Take the 2-minute tour ×
Stack Overflow is a question and answer site for professional and enthusiast programmers. It's 100% free, no registration required.

I have large string which I split by newlines. How can I remove all lines that are empty, (whitespace only)?

pseudo code:

for stuff in largestring:
   remove stuff that is blank
share|improve this question
add comment

4 Answers

up vote 13 down vote accepted

Using regex:

if re.match(r'^\s*$', line):
    # line is empty (has only the following: \t\n\r and whitespace)

Using regex + filter():

filtered = filter(lambda x: not re.match(r'^\s*$', x), original)

As seen on codepad.

share|improve this answer
1  
Thanks for all the results, however, this solution was exactly what I had been looking for! Thanks a lot –  user428370 Sep 14 '10 at 19:01
1  
gimel's solution, with re-joining the text afterwards, gives a far better performance. I compared the two solutions on a small text (10 lines if which 3 were blank). Here are the results: regex: 1000 loops, best of 3: 452 us per loop; join, split & strip: 100000 loops, best of 3: 5.41 us per loop –  m01 May 28 '13 at 8:48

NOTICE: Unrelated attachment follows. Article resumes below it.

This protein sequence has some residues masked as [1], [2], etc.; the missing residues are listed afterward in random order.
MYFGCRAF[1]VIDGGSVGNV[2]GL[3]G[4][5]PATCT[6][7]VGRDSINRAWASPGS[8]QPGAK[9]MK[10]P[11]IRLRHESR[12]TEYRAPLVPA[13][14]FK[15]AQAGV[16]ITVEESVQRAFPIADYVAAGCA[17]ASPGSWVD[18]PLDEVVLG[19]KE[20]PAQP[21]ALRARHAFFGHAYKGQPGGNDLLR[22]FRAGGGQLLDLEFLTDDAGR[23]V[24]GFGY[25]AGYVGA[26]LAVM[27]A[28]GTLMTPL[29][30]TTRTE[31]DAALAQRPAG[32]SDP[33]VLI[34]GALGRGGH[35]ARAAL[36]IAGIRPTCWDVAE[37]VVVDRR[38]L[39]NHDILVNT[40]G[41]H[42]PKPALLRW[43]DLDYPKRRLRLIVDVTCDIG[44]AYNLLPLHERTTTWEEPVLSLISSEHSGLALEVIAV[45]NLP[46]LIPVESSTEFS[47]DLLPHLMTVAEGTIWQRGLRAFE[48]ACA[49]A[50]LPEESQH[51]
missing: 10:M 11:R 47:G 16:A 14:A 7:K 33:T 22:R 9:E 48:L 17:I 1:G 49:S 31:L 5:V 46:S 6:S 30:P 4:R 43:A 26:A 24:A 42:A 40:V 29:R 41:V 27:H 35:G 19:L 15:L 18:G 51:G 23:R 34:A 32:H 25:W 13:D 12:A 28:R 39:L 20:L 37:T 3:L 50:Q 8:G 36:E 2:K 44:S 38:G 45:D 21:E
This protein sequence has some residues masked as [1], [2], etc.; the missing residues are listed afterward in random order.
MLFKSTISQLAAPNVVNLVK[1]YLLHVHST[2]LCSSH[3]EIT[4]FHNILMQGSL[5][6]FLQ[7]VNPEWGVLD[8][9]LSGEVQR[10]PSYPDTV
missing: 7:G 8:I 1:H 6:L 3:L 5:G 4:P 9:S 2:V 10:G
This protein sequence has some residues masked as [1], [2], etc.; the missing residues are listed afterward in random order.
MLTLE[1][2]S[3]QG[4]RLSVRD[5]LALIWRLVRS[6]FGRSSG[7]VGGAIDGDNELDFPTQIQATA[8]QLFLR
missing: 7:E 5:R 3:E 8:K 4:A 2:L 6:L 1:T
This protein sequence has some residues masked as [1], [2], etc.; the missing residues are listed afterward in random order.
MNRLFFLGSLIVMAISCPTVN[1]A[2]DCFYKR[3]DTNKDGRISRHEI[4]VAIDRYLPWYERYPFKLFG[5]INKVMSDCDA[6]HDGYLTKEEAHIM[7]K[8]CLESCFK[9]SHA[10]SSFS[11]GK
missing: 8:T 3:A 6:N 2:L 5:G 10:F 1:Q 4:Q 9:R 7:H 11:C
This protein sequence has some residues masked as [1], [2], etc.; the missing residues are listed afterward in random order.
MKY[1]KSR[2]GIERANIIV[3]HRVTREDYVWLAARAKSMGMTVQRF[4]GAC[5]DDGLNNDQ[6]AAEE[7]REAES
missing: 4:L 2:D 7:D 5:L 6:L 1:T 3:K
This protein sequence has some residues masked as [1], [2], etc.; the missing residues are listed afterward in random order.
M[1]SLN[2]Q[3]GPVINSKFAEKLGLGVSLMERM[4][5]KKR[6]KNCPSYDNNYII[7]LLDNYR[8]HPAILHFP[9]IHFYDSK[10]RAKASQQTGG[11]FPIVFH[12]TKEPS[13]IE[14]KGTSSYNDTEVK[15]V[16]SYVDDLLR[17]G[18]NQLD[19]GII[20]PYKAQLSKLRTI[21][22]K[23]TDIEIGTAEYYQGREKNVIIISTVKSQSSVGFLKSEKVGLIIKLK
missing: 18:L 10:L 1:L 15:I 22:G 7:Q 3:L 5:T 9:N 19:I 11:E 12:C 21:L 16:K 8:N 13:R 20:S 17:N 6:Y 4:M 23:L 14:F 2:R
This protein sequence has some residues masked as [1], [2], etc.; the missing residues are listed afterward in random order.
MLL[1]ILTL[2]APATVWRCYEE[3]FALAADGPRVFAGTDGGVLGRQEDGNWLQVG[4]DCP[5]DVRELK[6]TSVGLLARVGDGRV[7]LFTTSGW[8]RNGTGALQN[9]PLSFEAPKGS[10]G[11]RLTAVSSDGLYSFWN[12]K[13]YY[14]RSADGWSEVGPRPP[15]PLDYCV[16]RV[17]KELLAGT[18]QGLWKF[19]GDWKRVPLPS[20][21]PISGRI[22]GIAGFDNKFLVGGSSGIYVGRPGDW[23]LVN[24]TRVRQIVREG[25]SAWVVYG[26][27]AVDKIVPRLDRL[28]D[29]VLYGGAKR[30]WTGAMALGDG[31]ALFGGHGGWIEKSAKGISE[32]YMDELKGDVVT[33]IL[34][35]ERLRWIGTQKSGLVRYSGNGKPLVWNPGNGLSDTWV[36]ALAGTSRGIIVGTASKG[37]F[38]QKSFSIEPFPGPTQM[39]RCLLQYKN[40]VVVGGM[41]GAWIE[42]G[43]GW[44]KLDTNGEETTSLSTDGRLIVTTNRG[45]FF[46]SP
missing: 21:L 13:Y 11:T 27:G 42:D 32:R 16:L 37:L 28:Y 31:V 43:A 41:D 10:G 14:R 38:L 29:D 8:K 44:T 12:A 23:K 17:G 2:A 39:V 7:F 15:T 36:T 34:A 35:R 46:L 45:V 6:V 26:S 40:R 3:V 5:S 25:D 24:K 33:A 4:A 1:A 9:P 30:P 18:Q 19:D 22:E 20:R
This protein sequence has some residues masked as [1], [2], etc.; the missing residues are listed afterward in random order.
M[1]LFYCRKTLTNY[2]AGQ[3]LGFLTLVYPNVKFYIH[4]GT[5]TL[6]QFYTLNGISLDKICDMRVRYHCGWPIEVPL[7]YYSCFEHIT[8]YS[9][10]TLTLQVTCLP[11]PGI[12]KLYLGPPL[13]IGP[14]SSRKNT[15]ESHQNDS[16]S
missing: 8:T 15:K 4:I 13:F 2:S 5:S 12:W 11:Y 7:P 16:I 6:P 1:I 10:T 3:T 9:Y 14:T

add comment

Try list comprehension and string.strip():

>>> mystr = "L1\nL2\n\nL3\nL4\n  \n\nL5"
>>> mystr.split('\n')
['L1', 'L2', '', 'L3', 'L4', '  ', '', 'L5']
>>> [line for line in mystr.split('\n') if line.strip() != '']
['L1', 'L2', 'L3', 'L4', 'L5']
share|improve this answer
1  
+1 for helpfully showing intermediate result. –  LarsH Sep 14 '10 at 18:46
    
+1 This is pretty much exactly how I solved this problem when I had it. –  kindall Sep 14 '10 at 22:26
2  
you can shorten it by omitting the != '' simply "if line.strip()" –  javadba Jun 17 '13 at 21:38
add comment

Edit: Wow, I guess omitting the obvious isn't okay.

lines = bigstring.split()
lines = [line for line in lines if line.strip()]
share|improve this answer
1  
That would work for lines = ['Line\n', '\n', 'Line\n'] but the input is 'Line\n\nLine\n' . –  Walter Nissen Sep 14 '10 at 18:54
1  
@Walter: Actually, if you used 'Line\n\nLine\n'.split() like you should have, it would work just fine. –  nmichaels Sep 14 '10 at 19:42
add comment

I also tried regexp and list solutions, and list one is faster.

Here is my solution (by previous answers):

text = "\n".join([ll.rstrip() for ll in original_text.splitlines() if ll.strip()])
share|improve this answer
add comment

Your Answer

 
discard

By posting your answer, you agree to the privacy policy and terms of service.

Not the answer you're looking for? Browse other questions tagged or ask your own question.